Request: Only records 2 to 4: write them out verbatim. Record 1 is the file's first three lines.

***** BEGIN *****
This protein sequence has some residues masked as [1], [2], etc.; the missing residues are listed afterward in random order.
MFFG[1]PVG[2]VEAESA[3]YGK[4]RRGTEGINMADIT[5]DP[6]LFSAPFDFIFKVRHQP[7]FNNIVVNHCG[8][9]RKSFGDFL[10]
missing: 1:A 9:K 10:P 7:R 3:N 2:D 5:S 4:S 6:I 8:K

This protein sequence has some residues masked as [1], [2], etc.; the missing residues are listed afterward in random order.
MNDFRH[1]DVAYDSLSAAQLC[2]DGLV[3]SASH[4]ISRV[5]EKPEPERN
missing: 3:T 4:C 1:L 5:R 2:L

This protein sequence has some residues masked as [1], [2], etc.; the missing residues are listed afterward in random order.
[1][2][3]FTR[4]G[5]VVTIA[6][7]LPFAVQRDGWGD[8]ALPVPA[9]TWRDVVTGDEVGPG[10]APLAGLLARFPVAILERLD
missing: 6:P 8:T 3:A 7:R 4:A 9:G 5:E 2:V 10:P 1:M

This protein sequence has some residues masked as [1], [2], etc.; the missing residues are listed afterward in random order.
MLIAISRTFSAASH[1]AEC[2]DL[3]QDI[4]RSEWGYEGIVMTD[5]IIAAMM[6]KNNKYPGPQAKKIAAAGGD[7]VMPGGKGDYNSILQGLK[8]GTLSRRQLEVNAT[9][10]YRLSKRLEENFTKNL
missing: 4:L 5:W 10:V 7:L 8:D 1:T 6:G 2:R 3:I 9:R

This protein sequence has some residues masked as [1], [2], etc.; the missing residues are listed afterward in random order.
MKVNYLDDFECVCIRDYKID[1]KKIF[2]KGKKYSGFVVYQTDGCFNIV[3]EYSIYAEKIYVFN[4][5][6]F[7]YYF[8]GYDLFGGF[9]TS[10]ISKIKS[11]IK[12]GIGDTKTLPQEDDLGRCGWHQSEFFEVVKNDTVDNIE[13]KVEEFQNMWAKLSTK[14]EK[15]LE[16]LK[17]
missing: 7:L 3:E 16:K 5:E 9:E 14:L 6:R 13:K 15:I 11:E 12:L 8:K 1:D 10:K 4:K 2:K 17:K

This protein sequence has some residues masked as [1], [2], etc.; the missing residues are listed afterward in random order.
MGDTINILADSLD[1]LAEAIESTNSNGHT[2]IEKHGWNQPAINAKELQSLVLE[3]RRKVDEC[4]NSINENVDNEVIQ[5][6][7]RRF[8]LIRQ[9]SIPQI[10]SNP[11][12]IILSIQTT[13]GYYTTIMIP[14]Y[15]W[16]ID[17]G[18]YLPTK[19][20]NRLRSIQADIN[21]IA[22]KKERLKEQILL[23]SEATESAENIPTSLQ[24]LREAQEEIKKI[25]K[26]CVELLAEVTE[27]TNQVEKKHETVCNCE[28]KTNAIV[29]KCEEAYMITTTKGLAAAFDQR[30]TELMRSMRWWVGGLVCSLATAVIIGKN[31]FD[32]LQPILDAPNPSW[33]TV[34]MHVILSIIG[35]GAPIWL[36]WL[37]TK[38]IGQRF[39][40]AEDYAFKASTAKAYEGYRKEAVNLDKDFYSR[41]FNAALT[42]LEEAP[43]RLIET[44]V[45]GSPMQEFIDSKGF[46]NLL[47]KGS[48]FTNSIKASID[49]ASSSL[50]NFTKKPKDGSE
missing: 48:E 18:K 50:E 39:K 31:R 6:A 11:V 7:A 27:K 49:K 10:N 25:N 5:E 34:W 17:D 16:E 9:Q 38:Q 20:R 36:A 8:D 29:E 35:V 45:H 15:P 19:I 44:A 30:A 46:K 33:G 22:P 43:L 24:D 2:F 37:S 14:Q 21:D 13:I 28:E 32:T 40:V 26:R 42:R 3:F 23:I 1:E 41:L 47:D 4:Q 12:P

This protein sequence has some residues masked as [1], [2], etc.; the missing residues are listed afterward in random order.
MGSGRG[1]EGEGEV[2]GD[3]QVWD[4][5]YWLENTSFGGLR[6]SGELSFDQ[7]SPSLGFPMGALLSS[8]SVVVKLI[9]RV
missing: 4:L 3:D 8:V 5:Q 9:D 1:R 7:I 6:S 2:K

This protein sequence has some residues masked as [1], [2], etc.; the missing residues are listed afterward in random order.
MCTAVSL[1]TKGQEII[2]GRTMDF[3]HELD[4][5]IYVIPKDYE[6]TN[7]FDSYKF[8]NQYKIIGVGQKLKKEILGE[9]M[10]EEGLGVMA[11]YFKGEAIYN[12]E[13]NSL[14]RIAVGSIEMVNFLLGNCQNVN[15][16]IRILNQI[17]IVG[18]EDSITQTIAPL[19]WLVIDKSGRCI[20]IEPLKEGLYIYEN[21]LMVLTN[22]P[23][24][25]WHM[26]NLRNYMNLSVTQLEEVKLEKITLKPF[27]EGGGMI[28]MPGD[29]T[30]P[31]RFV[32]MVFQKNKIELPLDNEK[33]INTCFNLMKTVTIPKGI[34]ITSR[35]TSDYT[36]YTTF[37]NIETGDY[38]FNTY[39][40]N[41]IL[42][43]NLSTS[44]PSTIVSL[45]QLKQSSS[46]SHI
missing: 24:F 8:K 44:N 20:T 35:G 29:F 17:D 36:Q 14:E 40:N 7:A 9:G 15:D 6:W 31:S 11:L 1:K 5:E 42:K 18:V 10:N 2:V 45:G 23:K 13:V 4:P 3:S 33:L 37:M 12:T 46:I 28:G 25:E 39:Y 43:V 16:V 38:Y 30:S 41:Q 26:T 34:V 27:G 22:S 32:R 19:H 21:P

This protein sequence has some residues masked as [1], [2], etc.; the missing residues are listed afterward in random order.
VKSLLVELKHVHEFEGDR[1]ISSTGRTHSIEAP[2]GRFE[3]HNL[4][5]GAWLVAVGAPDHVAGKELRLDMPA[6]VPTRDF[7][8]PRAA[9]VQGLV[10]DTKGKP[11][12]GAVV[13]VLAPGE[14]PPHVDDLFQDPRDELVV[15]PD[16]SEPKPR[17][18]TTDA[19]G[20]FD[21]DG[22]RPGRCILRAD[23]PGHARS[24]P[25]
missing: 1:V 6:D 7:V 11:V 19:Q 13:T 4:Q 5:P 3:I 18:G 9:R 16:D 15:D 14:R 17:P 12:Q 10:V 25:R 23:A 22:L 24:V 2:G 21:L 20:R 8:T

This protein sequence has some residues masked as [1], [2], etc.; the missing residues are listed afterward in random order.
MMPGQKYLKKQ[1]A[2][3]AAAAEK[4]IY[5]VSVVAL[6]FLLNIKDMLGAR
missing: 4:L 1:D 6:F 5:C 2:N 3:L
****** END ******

This protein sequence has some residues masked as [1], [2], etc.; the missing residues are listed afterward in random order.
MNDFRH[1]DVAYDSLSAAQLC[2]DGLV[3]SASH[4]ISRV[5]EKPEPERN
missing: 3:T 4:C 1:L 5:R 2:L

This protein sequence has some residues masked as [1], [2], etc.; the missing residues are listed afterward in random order.
[1][2][3]FTR[4]G[5]VVTIA[6][7]LPFAVQRDGWGD[8]ALPVPA[9]TWRDVVTGDEVGPG[10]APLAGLLARFPVAILERLD
missing: 6:P 8:T 3:A 7:R 4:A 9:G 5:E 2:V 10:P 1:M

This protein sequence has some residues masked as [1], [2], etc.; the missing residues are listed afterward in random order.
MLIAISRTFSAASH[1]AEC[2]DL[3]QDI[4]RSEWGYEGIVMTD[5]IIAAMM[6]KNNKYPGPQAKKIAAAGGD[7]VMPGGKGDYNSILQGLK[8]GTLSRRQLEVNAT[9][10]YRLSKRLEENFTKNL
missing: 4:L 5:W 10:V 7:L 8:D 1:T 6:G 2:R 3:I 9:R